The SMASHii rucksack is a new range of packs with seriously beefed up and integrated security features, available for the security conscious gap year traveller, adventure traveller or backpacker, with the aim of reducing the risk of crime or loss of possessions alongside the traditional role and features of a trusted backpack.
Available in a range of colours with equally unique names, the Snow Camoo (black), Baby Charlie (pink) and Doodlebug (blue) backpacks have bridged the gap between traditional backpacks and more traditional luggage options, and combined the best of both worlds with a vast range of high end practical and security features.
The SMASHii rucksack is a 65 litre backpack with a 15 litre detachable daysack. This size in my opinion is more than adequate for the majority of backpackers to take an entire gap year with, unless you are on a flashpacking odyssey and must take that 15th pair of shoes of course.
This pack is unique in that it is made up of cordura, nylon and kevlar, and weighs 2.93 kgs. The daysack weighs an extra 0.93kg.
It has an adjustable back length of 50 – 60 cms, which is essential to get the right fit for your height. (Any good outdoor shop should be able to measure your back for you or just get a friend with a tape measure. If this range is a little too big for you (if you are of a petite build for example) you may be better off with a slightly smaller pack.
Design wise it is a little different than most traditional backpacks and has a definitive, unique appearance. It is essentially suitcase or holdall type pack with a backpack rig attached, in a way a hybrid of the two types of luggage. Aimed at gap year travellers and backpackers it honestly wouldn’t look out of place in a professional or traditional holiday environment either.
I personally don’t mind this look at all. It will certainly stand out when you are keeping an eye on it in the cargo hold of a night train or the airport luggage carousel, but next to other backpacks on the banana pancake trail it does look a little strange. This will be down to your own personal tastes though, and I personally think features are more important than appearance, which is where the SMASHii pack comes into it’s own.
Fit and comfort.
The comfort features on the SMASHii backpack are more than adequate, but do suffer just a little from the holdall type design.
Many more traditional backpacks with the top loader/segregated design feel like they mould to your spine, provided that you get the right size and fit for your size, height and gender of course, and come with a wider range of features such as air flow back systems and extra padded hip belts and lumbar supports.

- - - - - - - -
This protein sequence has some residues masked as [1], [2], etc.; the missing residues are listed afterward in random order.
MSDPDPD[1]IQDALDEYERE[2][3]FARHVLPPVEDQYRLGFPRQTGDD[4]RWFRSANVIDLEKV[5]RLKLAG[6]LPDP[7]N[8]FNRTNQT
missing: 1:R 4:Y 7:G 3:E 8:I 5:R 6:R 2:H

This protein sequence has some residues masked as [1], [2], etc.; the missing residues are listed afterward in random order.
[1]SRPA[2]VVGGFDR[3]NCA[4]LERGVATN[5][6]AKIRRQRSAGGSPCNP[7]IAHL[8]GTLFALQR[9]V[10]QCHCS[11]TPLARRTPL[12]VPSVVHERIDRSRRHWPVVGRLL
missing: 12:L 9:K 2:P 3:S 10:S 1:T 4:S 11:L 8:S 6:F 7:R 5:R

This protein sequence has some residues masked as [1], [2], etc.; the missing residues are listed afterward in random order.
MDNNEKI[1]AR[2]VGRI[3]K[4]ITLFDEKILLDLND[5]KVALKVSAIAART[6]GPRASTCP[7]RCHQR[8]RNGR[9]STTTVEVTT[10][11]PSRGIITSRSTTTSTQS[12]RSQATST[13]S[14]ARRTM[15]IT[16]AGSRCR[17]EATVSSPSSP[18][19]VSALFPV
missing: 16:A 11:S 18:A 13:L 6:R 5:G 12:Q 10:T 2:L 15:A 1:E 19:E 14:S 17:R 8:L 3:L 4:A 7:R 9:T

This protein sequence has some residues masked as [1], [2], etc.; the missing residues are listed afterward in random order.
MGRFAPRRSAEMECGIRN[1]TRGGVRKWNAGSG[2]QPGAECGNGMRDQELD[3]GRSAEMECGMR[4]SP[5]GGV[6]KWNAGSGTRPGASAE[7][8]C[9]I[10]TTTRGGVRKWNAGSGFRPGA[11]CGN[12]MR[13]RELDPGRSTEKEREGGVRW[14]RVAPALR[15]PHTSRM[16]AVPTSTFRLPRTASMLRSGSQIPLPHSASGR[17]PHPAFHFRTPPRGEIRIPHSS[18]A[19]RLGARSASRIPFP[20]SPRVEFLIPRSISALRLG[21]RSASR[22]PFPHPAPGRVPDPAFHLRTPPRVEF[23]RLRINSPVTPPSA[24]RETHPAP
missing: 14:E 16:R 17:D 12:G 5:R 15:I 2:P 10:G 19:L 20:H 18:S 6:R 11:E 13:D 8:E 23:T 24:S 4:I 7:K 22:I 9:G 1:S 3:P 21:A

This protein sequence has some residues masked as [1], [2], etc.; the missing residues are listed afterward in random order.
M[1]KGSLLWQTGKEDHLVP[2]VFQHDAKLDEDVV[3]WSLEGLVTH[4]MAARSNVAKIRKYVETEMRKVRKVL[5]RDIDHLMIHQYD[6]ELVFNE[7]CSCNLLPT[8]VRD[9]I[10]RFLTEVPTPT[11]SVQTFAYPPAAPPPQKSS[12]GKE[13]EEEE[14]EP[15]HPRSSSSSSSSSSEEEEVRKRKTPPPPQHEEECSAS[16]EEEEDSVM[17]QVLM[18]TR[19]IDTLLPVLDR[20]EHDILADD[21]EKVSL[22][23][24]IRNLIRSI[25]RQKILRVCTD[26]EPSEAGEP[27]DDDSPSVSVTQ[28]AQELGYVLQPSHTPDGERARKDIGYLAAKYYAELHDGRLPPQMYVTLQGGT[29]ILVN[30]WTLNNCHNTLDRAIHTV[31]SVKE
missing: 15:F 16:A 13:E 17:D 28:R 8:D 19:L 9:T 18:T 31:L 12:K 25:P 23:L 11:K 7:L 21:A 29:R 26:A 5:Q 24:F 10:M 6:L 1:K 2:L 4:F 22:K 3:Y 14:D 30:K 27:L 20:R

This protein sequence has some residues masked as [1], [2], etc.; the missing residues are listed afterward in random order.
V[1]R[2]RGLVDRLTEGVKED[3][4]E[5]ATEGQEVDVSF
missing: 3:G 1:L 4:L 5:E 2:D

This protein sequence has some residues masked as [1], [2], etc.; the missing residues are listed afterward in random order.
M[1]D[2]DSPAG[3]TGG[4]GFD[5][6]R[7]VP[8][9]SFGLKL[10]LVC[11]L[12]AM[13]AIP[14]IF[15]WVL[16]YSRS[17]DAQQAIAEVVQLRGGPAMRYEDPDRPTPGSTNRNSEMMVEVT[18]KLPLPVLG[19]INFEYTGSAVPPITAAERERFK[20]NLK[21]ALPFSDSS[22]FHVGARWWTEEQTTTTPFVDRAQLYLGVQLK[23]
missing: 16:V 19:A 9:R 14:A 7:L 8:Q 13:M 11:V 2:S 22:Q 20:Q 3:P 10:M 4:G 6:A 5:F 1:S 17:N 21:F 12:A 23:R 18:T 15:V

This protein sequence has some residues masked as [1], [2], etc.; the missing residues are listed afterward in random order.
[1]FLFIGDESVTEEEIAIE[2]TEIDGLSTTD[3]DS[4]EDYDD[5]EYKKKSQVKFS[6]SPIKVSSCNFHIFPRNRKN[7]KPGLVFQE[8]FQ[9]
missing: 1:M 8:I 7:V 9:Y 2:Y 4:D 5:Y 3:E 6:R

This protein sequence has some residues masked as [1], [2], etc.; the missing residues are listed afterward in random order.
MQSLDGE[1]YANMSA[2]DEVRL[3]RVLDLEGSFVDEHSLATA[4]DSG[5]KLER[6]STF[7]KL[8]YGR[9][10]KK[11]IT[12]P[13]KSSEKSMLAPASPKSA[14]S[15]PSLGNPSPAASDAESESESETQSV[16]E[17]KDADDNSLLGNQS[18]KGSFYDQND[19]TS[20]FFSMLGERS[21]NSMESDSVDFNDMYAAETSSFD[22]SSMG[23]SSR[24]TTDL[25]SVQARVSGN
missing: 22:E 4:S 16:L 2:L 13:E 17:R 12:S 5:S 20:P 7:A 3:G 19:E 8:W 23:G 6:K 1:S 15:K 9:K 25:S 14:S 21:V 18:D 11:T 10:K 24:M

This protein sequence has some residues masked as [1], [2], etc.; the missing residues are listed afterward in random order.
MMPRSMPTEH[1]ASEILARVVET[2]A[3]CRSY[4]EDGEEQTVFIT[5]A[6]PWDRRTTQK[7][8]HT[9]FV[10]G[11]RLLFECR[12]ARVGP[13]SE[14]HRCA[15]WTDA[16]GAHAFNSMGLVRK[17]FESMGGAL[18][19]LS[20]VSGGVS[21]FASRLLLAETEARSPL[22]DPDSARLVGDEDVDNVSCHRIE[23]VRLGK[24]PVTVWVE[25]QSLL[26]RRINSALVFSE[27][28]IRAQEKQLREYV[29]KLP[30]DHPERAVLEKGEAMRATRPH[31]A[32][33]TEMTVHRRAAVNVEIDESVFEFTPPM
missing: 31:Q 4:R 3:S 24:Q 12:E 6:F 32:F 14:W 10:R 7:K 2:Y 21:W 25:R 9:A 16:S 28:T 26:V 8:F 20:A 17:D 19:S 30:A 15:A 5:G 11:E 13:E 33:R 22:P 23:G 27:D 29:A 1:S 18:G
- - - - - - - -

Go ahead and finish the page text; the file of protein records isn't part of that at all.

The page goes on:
The SMASSHii backpack does have some comfort features such as a moderately padded hip belt and lumbar support. These are adequate enough and felt relatively comfortable when lugging a full pack about for an extended period. To be honest – due primarily to the type of pack – it is not the most comfortable on the market but they are far from the worst either. Provided that you are within the height and size range for a 65 litre backpack the back adjust system works really well, which is essential for making it fit right for your individual height and shape and putting the weight on your hips where it should be. This is absolutely essential when you consider that you will probably be carrying and living out of your pack for a year or more.
However, when it comes down to it, it still looks and feels like you are carrying a large flat holdall or a suitcase on your back as opposed to a backpack. Which when it comes down to it that is essentially what you are. It is not uncomfortable by any means but you can tell the difference. If however the benefits of a holdall or suitcase type rucksack appeal to you, then this is a compromise you can probably make. It is just a personal decision you will have to weigh up for yourself.
The SMASHii rucksack comes with a range of features including an integrated waterproof cover that is very quick and easy to get on and pack away again, and attached velcro tabs to roll up and secure excess strapping.
The ruscksack differs from many backpacks in that it opens up entirely – and I mean all the way, the zipper goes almost the entire way around the pack – to expose a deep, vast bucket and a padded lid with various pouches and pockets. In many ways exactly like a traditional suitcase. It operates exactly like one too, right down to the attached straps to secure your stuff.
I have to say this did take a little bit of getting used to after using the more traditional top loader/segmented backpacking systems for many years, (the ones that are entirely top loading or have a top loading system with an accessible middle segment) but in many ways when in a situation where it could be fully opened it was actually really practical. Combined with other systems such as packing cubes or stuff sacks, having easy access to your gear is so much easier when it is all laid out in front of you and I can see why fully opening packs are gaining in popularity.